The Lord’s Prayer

 

THE LORD’S PRAYER

Our Father in heaven, hallowed be Your name.

Your kingdom come. Your will be done, on earth as it is in heaven.

Give us this day our daily bread.

And forgive us our debts, as we forgive our debtors.

And do not lead us into temptation, but deliver us from the evil one.

For Yours is the kingdom and the power and the glory forever.

Amen.

 

  1. What is prayer?

Prayer is presenting our desires to God, for things that are in accordance with His will, in the name of Christ, with confession of our sins, and thankful acknowledgment of His mercies.

(1 Thessalonians 5:16-18, Philippians 4:6-7)

 

  1. What standard has God given for directing us in prayer?

The whole Word of God is useful for directing us in prayer; but the special standard for directing us in prayer is the form of prayer which Christ taught His disciples, commonly called the Lord’s Prayer.

(Luke 11:1, Matthew 6:9-13)

 

  1. What does the preface of the Lord’s Prayer teach us?

The preface of the Lord’s Prayer, which is, “Our Father which is in heaven,” teaches us to draw near to God with all holy reverence and confidence, as children to a father, able and ready to help us; and that we should pray with and for others.

(Matthew 6:7-9)

 

  1. What do we pray for in the first petition?

In the first petition, which is, “Hallowed be Your name,” we pray that God would enable us, and others, to glorify Him through our lives; and that He would cause all things to glorify Himself.

(Matthew 6:9, Matthew 6:33)

 

  1. What do we pray in the second petition?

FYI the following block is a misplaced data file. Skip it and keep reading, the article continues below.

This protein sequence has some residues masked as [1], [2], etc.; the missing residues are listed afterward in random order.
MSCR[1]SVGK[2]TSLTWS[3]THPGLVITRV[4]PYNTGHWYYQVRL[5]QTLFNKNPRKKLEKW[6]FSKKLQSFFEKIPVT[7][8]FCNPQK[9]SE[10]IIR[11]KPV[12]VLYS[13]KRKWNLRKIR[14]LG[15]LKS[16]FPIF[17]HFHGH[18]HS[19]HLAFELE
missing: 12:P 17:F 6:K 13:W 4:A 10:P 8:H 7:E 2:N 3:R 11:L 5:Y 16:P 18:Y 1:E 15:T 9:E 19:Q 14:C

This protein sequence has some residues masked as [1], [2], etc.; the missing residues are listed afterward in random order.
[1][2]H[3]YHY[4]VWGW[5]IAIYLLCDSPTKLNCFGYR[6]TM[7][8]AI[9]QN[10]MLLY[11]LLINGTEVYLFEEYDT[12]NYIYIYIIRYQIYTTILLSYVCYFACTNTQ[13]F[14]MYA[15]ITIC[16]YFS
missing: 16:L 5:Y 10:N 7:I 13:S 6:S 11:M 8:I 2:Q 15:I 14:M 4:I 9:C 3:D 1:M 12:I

In the second petition, which is, “Your kingdom come,” we pray that Satan’s kingdom may be destroyed throughout the earth; and that the hearts of all men would submit to, and confess, the lordship of Jesus Christ, either through conversion by the gracious persuasion of God’s Spirit, or by divine force at the Judgment Seat of Christ.

(Matthew 6:10, 1 Timothy 2:1-4, Philippians 2:9-11)

 

  1. What do we pray for in the third petition?

In the third petition, which is, “Your will be done on earth, as it is in heaven,” we pray that God, by His grace, would make us able and willing to know and obey His will in all things just as the angels in heaven do.

(Matthew 6:10, Luke 22:42)

 

  1. What do we pray in the fourth petition?

In the fourth petition, which is, “Give us this day our daily bread,” we pray that by God’s grace He may give us, and others, all the things we need for our daily life in this world.

(Matthew 6:11, Matthew 6:25-34)

 

  1. What do we pray in the fifth petition?

In the fifth petition, which is, “Forgive us our debts, as we forgive our debtors,” we pray that God, for Christ’s sake, would pardon all of our sins; we are encouraged to ask this because by His grace we have been enabled to forgive others from our hearts.

(Matthew 6:12, Matthew 6:14-15, Matthew 18:21-35)

 

  1. What do we pray for in the sixth petition?

In the sixth petition, which is, “Lead us not into temptation, but deliver us from the evil one,” we pray that God would either keep us from being tempted to sin, or support and deliver us when we are tempted; this is a prayer for persevering grace.

(Matthew 6:13, Matthew 26:40-41)

 

  1. What does the conclusion of the Lord’s Prayer teach us?

The conclusion of the Lord’s Prayer, which is, “For Yours is the kingdom, and the power, and the glory, forever, Amen,” teaches us that since God is sovereign and powerful, and we have prayed all these things for His glory, we can be confident He will answer our prayers; and it also reminds us that we should worship Him because He is over all things.

(Matthew 6:13, Psalm 135:6)

 

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